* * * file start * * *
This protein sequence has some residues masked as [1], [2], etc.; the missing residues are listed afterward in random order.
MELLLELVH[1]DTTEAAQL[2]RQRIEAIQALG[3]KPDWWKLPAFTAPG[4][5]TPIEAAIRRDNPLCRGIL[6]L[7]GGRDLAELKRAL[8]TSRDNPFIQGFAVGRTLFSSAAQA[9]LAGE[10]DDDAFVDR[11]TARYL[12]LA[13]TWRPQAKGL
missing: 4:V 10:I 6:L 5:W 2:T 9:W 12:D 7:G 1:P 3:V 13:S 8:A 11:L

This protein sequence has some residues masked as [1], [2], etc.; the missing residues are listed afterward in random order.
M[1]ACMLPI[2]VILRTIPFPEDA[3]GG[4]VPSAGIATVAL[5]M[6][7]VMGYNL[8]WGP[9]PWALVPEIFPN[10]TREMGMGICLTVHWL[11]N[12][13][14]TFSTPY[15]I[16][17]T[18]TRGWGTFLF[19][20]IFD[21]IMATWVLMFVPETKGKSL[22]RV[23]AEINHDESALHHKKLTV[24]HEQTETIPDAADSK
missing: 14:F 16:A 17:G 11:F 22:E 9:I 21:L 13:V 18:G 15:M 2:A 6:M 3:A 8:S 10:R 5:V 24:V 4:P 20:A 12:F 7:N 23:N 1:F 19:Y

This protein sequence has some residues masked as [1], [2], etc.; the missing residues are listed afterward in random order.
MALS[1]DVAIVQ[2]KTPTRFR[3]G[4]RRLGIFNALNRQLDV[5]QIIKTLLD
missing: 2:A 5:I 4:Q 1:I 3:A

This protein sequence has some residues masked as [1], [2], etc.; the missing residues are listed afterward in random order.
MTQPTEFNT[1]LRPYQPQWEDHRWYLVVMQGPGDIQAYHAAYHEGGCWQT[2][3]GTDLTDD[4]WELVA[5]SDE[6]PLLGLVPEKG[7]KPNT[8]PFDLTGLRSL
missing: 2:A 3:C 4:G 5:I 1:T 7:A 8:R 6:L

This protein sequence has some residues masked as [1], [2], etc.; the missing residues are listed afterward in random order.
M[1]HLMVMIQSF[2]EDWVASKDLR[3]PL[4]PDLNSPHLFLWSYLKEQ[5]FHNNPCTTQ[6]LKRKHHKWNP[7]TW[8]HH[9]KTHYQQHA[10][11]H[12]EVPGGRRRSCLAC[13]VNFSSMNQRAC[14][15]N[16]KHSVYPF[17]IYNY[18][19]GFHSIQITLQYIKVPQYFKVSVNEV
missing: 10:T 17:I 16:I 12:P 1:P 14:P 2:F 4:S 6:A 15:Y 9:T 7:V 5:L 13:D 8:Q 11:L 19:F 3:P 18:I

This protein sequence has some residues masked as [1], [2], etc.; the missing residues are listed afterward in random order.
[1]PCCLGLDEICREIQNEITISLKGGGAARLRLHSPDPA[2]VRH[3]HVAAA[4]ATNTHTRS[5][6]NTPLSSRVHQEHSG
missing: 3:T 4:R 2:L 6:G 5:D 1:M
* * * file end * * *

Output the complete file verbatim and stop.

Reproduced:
This protein sequence has some residues masked as [1], [2], etc.; the missing residues are listed afterward in random order.
MELLLELVH[1]DTTEAAQL[2]RQRIEAIQALG[3]KPDWWKLPAFTAPG[4][5]TPIEAAIRRDNPLCRGIL[6]L[7]GGRDLAELKRAL[8]TSRDNPFIQGFAVGRTLFSSAAQA[9]LAGE[10]DDDAFVDR[11]TARYL[12]LA[13]TWRPQAKGL
missing: 4:V 10:I 6:L 5:W 2:T 9:W 12:D 7:G 1:P 3:V 13:S 8:A 11:L

This protein sequence has some residues masked as [1], [2], etc.; the missing residues are listed afterward in random order.
M[1]ACMLPI[2]VILRTIPFPEDA[3]GG[4]VPSAGIATVAL[5]M[6][7]VMGYNL[8]WGP[9]PWALVPEIFPN[10]TREMGMGICLTVHWL[11]N[12][13][14]TFSTPY[15]I[16][17]T[18]TRGWGTFLF[19][20]IFD[21]IMATWVLMFVPETKGKSL[22]RV[23]AEINHDESALHHKKLTV[24]HEQTETIPDAADSK
missing: 14:F 16:A 17:G 11:F 22:E 9:I 21:L 13:V 18:G 15:M 2:A 6:M 3:A 8:S 10:R 5:V 24:V 4:P 20:A 12:F 7:N 23:N 1:F 19:Y

This protein sequence has some residues masked as [1], [2], etc.; the missing residues are listed afterward in random order.
MALS[1]DVAIVQ[2]KTPTRFR[3]G[4]RRLGIFNALNRQLDV[5]QIIKTLLD
missing: 2:A 5:I 4:Q 1:I 3:A

This protein sequence has some residues masked as [1], [2], etc.; the missing residues are listed afterward in random order.
MTQPTEFNT[1]LRPYQPQWEDHRWYLVVMQGPGDIQAYHAAYHEGGCWQT[2][3]GTDLTDD[4]WELVA[5]SDE[6]PLLGLVPEKG[7]KPNT[8]PFDLTGLRSL
missing: 2:A 3:C 4:G 5:I 1:T 7:A 8:R 6:L

This protein sequence has some residues masked as [1], [2], etc.; the missing residues are listed afterward in random order.
M[1]HLMVMIQSF[2]EDWVASKDLR[3]PL[4]PDLNSPHLFLWSYLKEQ[5]FHNNPCTTQ[6]LKRKHHKWNP[7]TW[8]HH[9]KTHYQQHA[10][11]H[12]EVPGGRRRSCLAC[13]VNFSSMNQRAC[14][15]N[16]KHSVYPF[17]IYNY[18][19]GFHSIQITLQYIKVPQYFKVSVNEV
missing: 10:T 17:I 16:I 12:P 1:P 14:P 2:F 4:S 6:A 15:Y 9:T 7:V 5:L 13:D 8:Q 11:L 19:F 3:P 18:I

This protein sequence has some residues masked as [1], [2], etc.; the missing residues are listed afterward in random order.
[1]PCCLGLDEICREIQNEITISLKGGGAARLRLHSPDPA[2]VRH[3]HVAAA[4]ATNTHTRS[5][6]NTPLSSRVHQEHSG
missing: 3:T 4:R 2:L 6:G 5:D 1:M